New state law will change how police interacts with drivers who

New state law will change how police interacts with drivers who have trouble communicating

LUBBOCK, Texas -

A new law is intended to bring some peace of mind to many drivers with some form of speech challenge. State lawmakers passed "The Samuel Allen" law honoring an activist on the autism spectrum. It specifically focuses on communicating during traffic stops.

"What the law does is allow people when they register their vehicles to note medical conditions such as autism, aspergers, if the person is hearing impaired, have brain injuries, strokes that sort of thing, stuttering, speech impediment on down the list," said defense attorney, Mark Snodgrass. "Hopefully it will deescalate and cause there to be fewer altercations and interactions that escalate that don't have to."

Instead of the vehicle having a handicap symbol on the plates, the notice of a communication challenge will come in when the officer runs the plates. That's supposed to give both drivers and law enforcement some discretion.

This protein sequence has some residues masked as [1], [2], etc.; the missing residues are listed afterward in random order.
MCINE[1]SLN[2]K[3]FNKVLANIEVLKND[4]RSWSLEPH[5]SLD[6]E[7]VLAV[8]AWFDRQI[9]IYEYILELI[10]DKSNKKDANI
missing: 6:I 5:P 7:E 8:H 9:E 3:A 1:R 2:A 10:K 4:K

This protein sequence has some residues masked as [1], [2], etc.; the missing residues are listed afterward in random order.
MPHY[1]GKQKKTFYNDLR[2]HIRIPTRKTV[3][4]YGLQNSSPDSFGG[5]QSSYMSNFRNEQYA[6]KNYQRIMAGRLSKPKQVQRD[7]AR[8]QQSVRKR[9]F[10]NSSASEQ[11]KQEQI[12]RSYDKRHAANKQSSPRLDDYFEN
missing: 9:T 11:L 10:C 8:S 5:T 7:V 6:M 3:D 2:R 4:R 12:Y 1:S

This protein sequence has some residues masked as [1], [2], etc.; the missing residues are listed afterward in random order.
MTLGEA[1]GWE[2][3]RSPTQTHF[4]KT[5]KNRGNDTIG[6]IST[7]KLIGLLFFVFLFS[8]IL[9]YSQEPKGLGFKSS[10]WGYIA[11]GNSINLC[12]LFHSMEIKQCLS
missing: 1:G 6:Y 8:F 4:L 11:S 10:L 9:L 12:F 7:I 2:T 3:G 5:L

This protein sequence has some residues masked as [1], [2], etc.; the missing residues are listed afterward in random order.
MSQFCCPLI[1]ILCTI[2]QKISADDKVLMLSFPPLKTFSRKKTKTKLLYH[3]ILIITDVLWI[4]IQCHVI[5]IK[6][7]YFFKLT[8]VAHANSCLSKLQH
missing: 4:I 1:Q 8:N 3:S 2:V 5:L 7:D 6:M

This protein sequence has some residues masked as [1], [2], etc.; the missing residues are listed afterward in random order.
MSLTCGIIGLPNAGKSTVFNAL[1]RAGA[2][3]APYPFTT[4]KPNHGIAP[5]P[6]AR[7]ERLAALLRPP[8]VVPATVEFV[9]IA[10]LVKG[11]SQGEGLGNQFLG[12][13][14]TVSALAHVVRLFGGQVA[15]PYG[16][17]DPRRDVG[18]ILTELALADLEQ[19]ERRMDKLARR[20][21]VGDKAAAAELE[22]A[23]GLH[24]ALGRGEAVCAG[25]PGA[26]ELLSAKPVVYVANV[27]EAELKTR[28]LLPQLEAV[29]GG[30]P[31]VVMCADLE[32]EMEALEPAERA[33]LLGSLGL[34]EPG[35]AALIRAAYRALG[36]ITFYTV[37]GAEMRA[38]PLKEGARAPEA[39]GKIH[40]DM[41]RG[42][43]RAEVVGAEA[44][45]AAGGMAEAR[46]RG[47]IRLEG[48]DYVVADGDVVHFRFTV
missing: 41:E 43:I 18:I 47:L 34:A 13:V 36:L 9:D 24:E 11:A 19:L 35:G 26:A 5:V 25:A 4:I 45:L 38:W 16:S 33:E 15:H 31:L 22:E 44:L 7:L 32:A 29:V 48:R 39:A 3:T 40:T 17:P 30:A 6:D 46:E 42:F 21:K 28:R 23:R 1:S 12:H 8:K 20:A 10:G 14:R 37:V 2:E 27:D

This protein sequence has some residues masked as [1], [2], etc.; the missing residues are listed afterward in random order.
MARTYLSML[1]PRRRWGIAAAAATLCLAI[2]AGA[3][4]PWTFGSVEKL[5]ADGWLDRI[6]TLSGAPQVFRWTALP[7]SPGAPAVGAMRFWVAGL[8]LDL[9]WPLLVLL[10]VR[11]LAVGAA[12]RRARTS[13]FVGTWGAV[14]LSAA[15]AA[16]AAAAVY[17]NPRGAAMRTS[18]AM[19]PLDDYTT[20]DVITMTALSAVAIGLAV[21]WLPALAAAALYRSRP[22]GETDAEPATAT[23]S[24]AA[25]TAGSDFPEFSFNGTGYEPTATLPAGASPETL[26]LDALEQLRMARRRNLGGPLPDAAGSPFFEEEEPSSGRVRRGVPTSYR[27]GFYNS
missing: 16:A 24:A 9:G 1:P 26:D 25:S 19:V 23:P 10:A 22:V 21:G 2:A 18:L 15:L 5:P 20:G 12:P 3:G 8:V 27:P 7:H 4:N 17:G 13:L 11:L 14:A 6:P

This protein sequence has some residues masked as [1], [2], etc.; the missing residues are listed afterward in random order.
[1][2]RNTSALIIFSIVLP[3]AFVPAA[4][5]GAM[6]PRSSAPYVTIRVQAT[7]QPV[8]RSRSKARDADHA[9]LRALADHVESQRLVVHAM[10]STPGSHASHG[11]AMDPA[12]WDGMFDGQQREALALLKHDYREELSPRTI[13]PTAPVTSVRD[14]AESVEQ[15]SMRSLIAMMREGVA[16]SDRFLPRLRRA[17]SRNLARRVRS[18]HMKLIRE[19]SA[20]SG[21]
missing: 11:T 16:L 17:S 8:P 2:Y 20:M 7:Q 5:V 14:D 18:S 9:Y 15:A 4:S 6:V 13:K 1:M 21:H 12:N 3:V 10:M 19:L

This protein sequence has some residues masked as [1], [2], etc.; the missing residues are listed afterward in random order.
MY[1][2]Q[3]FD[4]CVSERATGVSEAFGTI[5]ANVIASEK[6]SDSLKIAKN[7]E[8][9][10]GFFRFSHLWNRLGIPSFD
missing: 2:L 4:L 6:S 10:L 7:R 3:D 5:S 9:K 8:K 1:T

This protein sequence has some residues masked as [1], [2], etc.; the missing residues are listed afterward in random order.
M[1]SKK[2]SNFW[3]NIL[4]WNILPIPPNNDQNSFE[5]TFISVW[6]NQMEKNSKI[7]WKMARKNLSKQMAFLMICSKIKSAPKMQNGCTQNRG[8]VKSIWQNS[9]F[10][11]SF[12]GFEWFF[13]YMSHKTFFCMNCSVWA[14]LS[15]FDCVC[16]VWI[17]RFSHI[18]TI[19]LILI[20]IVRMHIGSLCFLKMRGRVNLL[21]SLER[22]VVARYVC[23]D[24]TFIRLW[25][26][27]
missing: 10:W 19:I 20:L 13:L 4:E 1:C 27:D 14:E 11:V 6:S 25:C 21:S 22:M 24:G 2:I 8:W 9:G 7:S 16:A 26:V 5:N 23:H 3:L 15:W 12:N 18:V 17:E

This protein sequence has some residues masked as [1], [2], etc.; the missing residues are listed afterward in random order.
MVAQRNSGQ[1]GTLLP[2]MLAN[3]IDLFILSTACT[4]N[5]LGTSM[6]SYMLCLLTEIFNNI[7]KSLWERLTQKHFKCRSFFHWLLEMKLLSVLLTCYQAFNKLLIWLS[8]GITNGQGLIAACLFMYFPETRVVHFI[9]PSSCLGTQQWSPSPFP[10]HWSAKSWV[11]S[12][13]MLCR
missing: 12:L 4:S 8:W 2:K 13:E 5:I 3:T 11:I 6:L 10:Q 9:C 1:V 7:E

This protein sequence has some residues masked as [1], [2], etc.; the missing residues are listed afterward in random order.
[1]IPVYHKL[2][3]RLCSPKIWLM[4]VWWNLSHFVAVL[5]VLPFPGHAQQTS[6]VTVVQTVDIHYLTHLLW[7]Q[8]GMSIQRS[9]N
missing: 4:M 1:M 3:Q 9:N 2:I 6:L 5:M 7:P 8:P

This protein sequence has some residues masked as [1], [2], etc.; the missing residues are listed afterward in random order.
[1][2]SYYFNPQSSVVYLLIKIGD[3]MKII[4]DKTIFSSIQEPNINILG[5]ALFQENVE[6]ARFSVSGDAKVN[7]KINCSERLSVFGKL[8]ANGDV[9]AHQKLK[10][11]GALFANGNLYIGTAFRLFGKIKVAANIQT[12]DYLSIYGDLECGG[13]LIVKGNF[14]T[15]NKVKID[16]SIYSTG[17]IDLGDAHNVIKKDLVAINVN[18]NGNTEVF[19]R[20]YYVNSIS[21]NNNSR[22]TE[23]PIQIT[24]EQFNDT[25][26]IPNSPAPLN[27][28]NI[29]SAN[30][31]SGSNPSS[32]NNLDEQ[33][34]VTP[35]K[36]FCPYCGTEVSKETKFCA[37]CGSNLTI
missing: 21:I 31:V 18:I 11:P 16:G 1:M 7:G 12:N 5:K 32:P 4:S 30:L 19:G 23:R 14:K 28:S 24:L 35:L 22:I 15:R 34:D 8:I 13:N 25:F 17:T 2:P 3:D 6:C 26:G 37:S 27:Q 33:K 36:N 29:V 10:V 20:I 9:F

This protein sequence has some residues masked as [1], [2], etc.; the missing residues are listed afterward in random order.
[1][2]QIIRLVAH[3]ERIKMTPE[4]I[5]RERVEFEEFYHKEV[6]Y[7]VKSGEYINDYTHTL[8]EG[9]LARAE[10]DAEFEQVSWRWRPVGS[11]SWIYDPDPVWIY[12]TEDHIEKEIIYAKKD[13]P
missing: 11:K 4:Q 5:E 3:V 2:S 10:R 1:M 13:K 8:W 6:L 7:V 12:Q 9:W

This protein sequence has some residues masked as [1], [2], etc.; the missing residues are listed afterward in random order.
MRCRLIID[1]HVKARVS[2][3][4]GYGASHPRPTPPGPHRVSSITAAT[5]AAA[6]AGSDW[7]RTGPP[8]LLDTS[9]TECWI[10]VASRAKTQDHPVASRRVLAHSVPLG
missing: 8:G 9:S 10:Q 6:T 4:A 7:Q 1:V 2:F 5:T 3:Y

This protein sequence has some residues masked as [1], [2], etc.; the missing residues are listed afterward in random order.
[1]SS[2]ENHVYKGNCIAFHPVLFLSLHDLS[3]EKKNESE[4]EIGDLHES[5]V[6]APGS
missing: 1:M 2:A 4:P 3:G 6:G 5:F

Lubbock police are ahead of the game with this policy change.

"We have already established training that prepares officers for these kind of encounters just because you aren't necessarily dealing with these encounters with them in a vehicle," said LPD officer, Tino Blanco. "We deal with them in residences, out on the streets all kinds of calls for services, so we are little more prepared and ready to handle this when we have these encounters."

To register a medical speech impediment on your vehicle just take some records from your doctor to the driver's license office. The new practice will go into effect on the first.

 

 

 

 

 

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